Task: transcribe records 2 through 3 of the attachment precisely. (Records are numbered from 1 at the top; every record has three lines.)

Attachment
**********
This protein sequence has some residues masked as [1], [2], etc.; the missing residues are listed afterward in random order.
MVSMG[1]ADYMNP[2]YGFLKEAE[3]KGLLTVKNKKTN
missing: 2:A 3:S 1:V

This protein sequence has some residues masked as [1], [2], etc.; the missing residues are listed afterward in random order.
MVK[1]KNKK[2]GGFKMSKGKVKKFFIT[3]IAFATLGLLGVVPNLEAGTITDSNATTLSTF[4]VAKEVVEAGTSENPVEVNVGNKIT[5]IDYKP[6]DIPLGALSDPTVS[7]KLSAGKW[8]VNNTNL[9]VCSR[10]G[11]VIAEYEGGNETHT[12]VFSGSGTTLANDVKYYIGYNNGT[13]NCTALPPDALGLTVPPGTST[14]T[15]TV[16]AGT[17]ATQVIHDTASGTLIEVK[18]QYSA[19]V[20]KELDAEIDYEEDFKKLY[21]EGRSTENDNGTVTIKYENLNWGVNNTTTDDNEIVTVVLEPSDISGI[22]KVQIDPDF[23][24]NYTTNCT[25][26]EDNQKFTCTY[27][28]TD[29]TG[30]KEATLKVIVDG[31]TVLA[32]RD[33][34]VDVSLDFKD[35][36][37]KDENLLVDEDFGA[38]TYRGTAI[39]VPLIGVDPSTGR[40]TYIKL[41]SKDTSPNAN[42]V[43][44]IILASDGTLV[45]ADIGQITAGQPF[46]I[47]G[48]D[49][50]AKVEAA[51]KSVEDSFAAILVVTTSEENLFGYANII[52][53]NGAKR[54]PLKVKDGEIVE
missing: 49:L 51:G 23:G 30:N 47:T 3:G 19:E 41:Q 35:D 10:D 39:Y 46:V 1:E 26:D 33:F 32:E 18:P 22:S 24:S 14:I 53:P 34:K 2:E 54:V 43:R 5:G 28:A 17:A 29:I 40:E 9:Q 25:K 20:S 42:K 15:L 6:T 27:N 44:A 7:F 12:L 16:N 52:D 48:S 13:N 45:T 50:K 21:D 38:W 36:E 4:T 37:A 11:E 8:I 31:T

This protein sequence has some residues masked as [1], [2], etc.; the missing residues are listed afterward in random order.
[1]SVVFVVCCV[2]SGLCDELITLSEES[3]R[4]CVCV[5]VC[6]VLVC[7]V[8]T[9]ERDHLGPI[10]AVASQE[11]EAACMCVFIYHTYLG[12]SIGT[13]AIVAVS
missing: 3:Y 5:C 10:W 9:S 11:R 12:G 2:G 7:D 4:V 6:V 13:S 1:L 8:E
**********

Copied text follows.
This protein sequence has some residues masked as [1], [2], etc.; the missing residues are listed afterward in random order.
MVK[1]KNKK[2]GGFKMSKGKVKKFFIT[3]IAFATLGLLGVVPNLEAGTITDSNATTLSTF[4]VAKEVVEAGTSENPVEVNVGNKIT[5]IDYKP[6]DIPLGALSDPTVS[7]KLSAGKW[8]VNNTNL[9]VCSR[10]G[11]VIAEYEGGNETHT[12]VFSGSGTTLANDVKYYIGYNNGT[13]NCTALPPDALGLTVPPGTST[14]T[15]TV[16]AGT[17]ATQVIHDTASGTLIEVK[18]QYSA[19]V[20]KELDAEIDYEEDFKKLY[21]EGRSTENDNGTVTIKYENLNWGVNNTTTDDNEIVTVVLEPSDISGI[22]KVQIDPDF[23][24]NYTTNCT[25][26]EDNQKFTCTY[27][28]TD[29]TG[30]KEATLKVIVDG[31]TVLA[32]RD[33][34]VDVSLDFKD[35][36][37]KDENLLVDEDFGA[38]TYRGTAI[39]VPLIGVDPSTGR[40]TYIKL[41]SKDTSPNAN[42]V[43][44]IILASDGTLV[45]ADIGQITAGQPF[46]I[47]G[48]D[49][50]AKVEAA[51]KSVEDSFAAILVVTTSEENLFGYANII[52][53]NGAKR[54]PLKVKDGEIVE
missing: 49:L 51:G 23:G 30:N 47:T 3:G 19:E 41:Q 35:D 10:D 39:Y 46:V 1:E 26:D 33:F 32:E 18:P 22:S 24:S 14:I 53:P 34:K 2:E 54:V 43:R 5:G 28:A 17:A 29:I 40:E 9:Q 25:K 20:S 42:K 15:L 6:T 27:N 44:A 7:F 12:L 16:N 52:D 48:S 13:N 45:T 50:K 21:D 38:W 36:E 4:T 37:A 11:E 8:I 31:T

This protein sequence has some residues masked as [1], [2], etc.; the missing residues are listed afterward in random order.
[1]SVVFVVCCV[2]SGLCDELITLSEES[3]R[4]CVCV[5]VC[6]VLVC[7]V[8]T[9]ERDHLGPI[10]AVASQE[11]EAACMCVFIYHTYLG[12]SIGT[13]AIVAVS
missing: 3:Y 5:C 10:W 9:S 11:R 12:G 2:G 7:D 4:V 6:V 13:S 1:L 8:E